No other beef in the world can really compare to authentic Wagyu. Depending on the grade, sometimes the meat can be so marbled that you can barely see any muscle. And that is when the question of taste comes into question. Choosing the highest marbling beef is not always the best if you like your steak to have texture of a cow rather than of butter or foie gras.
Nowadays, beef in Japan is prepared in various ways, from shabu-shabu and sukiyaki, to yakiniku and teppanyaki or grilled over the charcoal. You can pay little for a bowl of gyūdon at your neighbourhood Yoshinoya , or you can try to get into such uber steakhouses as Kawamura and pay nearly 1,000 USD per person or 4,500 USD, like I recently saw someone paid there. (which must be the reason why I avoid Kawamura during the Alba truffle season!). Ironically, while Kawamura-san is an excellent chef, I don’t really like his steak. The highly marbled beef is slowly grilled over the charcoal, which causes the steak to lose its texture and renders it far too mushy and tender for my taste.
My first beef pilgrimage stop this October was Shima, whose steaks are one of my favourite in Tokyo. Oshima-san is a veteran in the Tokyo steakhouse world and has been running his France and Italy inspired, basement based steakhouse for decades. I also probably have a special appreciation for him, because a very long time ago he worked at Le Duc, my favourite restaurant in Paris.
You might start your meal at Shima with an insanely rich (in flavours) onion soup topped with beautiful melted cheese, or Italian-inspired crudi made with sweet shrimps and giant octopus from the world’s best seafood market, Tsukiji. In addition to being a stellar chef, Oshima-san is also an incredibly nice person, no matter who you are, local or foreigner.
Hisato Hamada, the owner of the recently opened, “members only” Wagyu Mafia has been exporting top-notch Wagyu for over ten years now; he buys his beef directly from farmers and is known as an expert of Wagyu. As is customary in Japan, I had an omakase (a tasting menu made from the day’s best products) at Wagyu Mafia. It included beef nigiri with red vinegar flavoured rice (which paired perfectly with the fatty flavour and texture of the beef), various beef parts sashimi, slightly seared steak, and Wagyu shabu-shabu in leek broth with matsutake mushrooms. The steak at Wagyu Mafia was exactly how I like it – very tender, but chewy enough to enjoy the texture. Hisato Hamada has an incredible passion for what he does and you can see that at his restaurant. People have asked me how to become a member at Wagyu Mafia. I can’t help with that, but you can always try your luck by contacting Mr Hamada himself.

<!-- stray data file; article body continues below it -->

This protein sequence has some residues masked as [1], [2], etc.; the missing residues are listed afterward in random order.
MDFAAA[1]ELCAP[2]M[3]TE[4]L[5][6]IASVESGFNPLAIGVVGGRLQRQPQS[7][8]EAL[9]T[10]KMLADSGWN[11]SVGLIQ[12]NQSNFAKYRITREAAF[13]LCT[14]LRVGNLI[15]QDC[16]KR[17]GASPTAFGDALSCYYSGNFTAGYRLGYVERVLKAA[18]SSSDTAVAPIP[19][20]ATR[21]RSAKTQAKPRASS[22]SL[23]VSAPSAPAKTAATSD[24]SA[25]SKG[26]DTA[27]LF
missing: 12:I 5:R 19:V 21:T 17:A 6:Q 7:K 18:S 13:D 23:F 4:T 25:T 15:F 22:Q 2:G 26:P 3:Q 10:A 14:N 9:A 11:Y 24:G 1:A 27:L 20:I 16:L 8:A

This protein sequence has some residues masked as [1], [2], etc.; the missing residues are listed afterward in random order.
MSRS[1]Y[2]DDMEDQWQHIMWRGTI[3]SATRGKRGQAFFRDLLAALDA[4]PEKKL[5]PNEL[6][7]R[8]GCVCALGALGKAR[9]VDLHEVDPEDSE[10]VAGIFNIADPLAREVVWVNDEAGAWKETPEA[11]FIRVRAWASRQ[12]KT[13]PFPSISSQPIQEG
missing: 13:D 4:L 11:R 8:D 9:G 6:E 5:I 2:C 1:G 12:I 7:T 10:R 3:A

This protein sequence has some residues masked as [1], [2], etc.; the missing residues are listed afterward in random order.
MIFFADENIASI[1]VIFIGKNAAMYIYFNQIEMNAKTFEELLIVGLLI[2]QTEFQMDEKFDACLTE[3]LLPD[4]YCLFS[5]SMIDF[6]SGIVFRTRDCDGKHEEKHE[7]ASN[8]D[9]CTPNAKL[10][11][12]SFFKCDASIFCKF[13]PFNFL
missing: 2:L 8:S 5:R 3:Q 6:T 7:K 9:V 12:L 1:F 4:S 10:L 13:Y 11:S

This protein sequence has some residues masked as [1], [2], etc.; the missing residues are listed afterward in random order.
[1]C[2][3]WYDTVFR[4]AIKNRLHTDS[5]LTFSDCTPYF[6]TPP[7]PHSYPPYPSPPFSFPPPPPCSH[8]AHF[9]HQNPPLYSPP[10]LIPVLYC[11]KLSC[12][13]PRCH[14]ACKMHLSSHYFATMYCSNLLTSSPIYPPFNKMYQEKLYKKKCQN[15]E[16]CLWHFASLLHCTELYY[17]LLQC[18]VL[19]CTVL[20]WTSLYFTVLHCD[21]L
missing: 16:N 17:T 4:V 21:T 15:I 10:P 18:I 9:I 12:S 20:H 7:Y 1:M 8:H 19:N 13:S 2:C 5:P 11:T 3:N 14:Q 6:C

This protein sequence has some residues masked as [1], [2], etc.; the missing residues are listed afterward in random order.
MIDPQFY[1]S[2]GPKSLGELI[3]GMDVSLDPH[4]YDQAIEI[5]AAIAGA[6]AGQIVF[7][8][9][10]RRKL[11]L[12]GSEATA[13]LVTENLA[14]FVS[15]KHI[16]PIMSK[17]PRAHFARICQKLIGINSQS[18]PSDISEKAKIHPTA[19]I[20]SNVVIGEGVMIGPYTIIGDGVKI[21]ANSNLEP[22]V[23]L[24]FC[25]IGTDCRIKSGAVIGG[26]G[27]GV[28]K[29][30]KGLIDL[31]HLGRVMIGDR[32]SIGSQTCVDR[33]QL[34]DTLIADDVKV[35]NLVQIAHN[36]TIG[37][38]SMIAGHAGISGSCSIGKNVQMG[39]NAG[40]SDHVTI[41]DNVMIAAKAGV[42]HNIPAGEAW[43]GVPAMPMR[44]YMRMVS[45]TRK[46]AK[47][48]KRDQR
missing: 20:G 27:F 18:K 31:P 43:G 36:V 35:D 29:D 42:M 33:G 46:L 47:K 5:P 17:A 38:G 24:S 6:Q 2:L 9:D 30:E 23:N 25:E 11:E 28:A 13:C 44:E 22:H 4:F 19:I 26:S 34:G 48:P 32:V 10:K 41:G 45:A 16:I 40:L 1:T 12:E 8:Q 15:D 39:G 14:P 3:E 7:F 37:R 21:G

Vesta was my third steak destination in Tokyo this time. It was recommended by a friend, who I could trust blindly for eating in Japan. Opened a year and a half ago, Vesta is a new player in Tokyo restaurant scene. Maybe that explains why it was completely empty when I was there for lunch. It was quite a surreal scene, when the first thing placed in front of me was a tray with a box of plump sea urchin tongues, Iranian caviar, matsutake mushrooms and live abalone trying to crawl over the caviar box.
Now we are talking about show off! I went for a more “humble” version of a starter, home smoked salmon. Because it was “hot” smoked, it didn’t seem to be smoked, but rather “cooked” and had this pure and deep flavour. The restaurant’s centrepiece is a charcoal grill, which the Kobe-born chef clearly takes pride in. The steak was expertly cooked, had nice crisp on the top and reminded me of the steak at Shima. Vesta is definitely a good alternative for steak lovers in Tokyo, although some ambiance and action wouldn’t do any harm.